Anna-Maria Louka*, Dimitrios Sagris and George Ntaios Pages 5510 - 5521 ( 12 )
Stroke is one of the most devastating manifestations of cardiovascular disease. Growing age, arterial hypertension, and atherosclerosis are identified as independent risk factors for stroke, primarily due to structural and functional alterations in the cerebrovascular tree. Recent data from in vitro and clinical studies have suggested that the immune system influences atherosclerosis, promoting vascular stiffness and vascular aging and contributing to ischemic stroke, intracranial haemorrhage and microbleeds, white matter disease, and cognitive decline. Furthermore, aging is related to a chronic low-grade inflammatory state, in which macrophage, neutrophils, natural killer (NK cells), and B and T lymphocytes act as major effectors of the immune-mediated cell responses. Moreover, oxidative stress and vascular inflammation are correlated with endothelial dysfunction, vascular aging, blood-brain barrier disruption, lacunar lesions, and neurodegenerative disorders. This review discusses the pathophysiological roles of fundamental cellular and molecular mechanisms of aging, including the complex interplay between them and innate immunity, as well as vascular dysfunction, arterial stiffness, atherosclerosis, atherothrombosis, systemic inflammation, and blood-brain barrier dysfunction.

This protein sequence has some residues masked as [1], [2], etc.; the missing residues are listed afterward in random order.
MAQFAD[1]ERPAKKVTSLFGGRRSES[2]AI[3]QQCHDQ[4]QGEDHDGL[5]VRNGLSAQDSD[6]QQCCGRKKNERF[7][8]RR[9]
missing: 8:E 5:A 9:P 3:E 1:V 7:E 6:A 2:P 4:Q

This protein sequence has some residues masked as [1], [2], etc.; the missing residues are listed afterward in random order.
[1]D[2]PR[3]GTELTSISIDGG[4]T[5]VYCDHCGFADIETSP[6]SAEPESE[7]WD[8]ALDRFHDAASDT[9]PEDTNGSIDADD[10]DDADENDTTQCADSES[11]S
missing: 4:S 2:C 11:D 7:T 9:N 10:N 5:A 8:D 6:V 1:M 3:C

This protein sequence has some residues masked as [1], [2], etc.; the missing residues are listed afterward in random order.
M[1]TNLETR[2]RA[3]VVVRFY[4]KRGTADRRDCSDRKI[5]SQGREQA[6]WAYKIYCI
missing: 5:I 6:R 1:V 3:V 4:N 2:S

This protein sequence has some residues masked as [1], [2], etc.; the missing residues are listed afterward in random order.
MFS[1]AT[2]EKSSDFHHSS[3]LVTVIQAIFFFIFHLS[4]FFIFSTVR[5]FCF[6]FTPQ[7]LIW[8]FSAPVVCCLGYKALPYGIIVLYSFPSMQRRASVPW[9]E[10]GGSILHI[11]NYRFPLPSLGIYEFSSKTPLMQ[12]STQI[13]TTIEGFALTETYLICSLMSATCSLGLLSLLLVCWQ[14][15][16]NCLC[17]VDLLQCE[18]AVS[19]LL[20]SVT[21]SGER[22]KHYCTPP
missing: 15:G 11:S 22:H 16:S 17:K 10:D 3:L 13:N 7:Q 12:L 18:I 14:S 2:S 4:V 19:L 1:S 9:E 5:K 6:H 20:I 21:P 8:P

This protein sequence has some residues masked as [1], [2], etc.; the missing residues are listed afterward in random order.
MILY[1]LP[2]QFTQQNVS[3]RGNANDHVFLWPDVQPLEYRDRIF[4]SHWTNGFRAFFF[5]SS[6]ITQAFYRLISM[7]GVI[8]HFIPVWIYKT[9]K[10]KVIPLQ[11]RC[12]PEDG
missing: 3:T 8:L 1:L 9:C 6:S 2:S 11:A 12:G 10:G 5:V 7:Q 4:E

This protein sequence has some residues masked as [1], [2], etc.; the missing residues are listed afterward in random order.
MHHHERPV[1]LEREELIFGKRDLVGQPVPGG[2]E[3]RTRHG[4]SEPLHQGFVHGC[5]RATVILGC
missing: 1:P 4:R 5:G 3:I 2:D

Innate immunity, stroke, vascular aging, vascular dysfunction, cardiovascular risk factors, blood-brain barrier.